On Year 3: January’s Poems
January! What a hard month. The cruelest one–don’t you believe anyone who tells you that’s April. The big come-down off the holiday high, the wind howling down from the north, freezing everything it touches…and then suddenly, a day with a warm south wind that gives you a hint of what you’ve been missing, before yanking you back into the deep-freeze. I have such trouble with January. It saps me emotionally, more than anything else.
And yet, it’s a month which has encouraged so many poets to sit and take up the pen. Perhaps because it’s ever so much better to huddle next to the woodstove and battle with words than to go outside and battle with frostbite?
In any case, here are some poems for this month:
January 2, Wednesday: “New Year Resolve” by May Sarton
January 3, Thursday: “Glass Night” by Wes McNair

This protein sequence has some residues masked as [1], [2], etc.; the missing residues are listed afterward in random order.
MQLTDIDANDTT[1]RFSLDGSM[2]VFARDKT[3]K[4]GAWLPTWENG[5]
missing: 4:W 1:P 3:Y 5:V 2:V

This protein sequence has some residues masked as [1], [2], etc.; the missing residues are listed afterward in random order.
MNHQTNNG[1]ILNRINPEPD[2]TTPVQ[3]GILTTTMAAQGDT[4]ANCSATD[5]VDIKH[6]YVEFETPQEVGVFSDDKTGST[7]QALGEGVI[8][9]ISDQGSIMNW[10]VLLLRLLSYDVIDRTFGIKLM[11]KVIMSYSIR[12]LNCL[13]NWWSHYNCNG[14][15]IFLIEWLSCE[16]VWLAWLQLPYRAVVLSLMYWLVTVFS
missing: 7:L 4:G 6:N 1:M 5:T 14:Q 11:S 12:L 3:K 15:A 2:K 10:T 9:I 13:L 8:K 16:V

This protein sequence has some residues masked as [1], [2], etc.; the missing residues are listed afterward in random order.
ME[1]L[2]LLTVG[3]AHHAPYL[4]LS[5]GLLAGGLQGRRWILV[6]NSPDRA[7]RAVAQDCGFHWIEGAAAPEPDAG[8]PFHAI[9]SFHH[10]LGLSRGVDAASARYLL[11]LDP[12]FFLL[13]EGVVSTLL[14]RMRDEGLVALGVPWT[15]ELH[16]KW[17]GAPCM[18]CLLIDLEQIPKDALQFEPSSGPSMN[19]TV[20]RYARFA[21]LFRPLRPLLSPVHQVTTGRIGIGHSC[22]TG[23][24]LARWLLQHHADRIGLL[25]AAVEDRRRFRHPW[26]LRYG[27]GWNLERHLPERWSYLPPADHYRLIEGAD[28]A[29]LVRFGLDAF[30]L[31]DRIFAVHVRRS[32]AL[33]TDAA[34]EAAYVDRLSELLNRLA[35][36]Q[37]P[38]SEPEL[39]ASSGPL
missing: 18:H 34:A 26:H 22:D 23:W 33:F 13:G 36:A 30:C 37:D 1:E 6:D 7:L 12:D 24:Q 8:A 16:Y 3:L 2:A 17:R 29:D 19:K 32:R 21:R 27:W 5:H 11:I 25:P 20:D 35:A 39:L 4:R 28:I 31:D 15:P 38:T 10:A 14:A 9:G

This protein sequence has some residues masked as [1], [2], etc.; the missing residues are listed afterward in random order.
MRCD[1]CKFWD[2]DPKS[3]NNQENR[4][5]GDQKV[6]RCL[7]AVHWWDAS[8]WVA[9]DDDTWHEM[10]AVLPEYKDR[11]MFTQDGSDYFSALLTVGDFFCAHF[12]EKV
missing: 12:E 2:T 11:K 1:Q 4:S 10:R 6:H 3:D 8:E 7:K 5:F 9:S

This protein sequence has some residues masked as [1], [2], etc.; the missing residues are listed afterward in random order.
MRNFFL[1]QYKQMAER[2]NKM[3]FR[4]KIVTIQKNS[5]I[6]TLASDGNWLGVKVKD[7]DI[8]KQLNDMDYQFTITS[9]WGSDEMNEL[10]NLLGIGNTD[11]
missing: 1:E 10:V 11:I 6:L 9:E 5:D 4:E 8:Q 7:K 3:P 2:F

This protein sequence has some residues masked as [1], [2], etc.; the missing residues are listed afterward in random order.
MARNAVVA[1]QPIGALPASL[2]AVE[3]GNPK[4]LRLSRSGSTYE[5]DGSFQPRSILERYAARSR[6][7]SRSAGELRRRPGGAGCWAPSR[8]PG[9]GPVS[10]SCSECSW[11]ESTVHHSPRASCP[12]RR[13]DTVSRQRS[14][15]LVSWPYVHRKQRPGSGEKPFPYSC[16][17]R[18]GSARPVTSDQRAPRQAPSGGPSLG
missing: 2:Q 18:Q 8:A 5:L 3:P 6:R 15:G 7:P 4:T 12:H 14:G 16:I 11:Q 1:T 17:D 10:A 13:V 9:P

January 4, Friday: “Orchard Trees, January” by Richard Wilbur
January 7, Monday: “Wind” by Ted Hughes
January 8, Tuesday: “The Snow that Never Drifts” by Emily Dickinson
January 9, Wednesday: “Myth Dispelled” by Adam Possner (because everyone’s getting the flu!)
January 10, Thursday: “Witness” by Denise Levertov
January 11, Friday: “You, Reading This, Be Ready” by William Stafford
January 14, Monday: “Thaw” by Edward Thomas
January 15, Tuesday: “Now Winter Nights Enlarge” by Thomas Campion
January 16, Wednesday: “The Snow Storm” by Edna St. Vincent Millay (anyone who can use “hexagonal” as an end-rhyming word is a goddess)
January 17: Thursday: “The Bridge” by Dawn Potter
January 18, Friday: “Cold Poem” by Mary Oliver
January 21, Monday: no school–Martin Luther King Day
January 22, Tuesday: “Poem About an Owl” by Deborah Garrison
January 23-25, Wednesday-Friday: midterm exams.
January 28, Monday: “A Little Shiver” by Barton Sutter
January 29, Tuesday: “Good-bye and Keep Cold” by Robert Frost
January 30, Wednesday: What? A snow day? Well, ice, really, but the end’s the same.
January 31, Thursday: “A South Wind–has a pathos” by Emily Dickinson
And so–we made it. Through January, to its strangely balmy end. Wonder what’s in store for February? Hey, you! You reading this! Send me some poem titles! Thanks.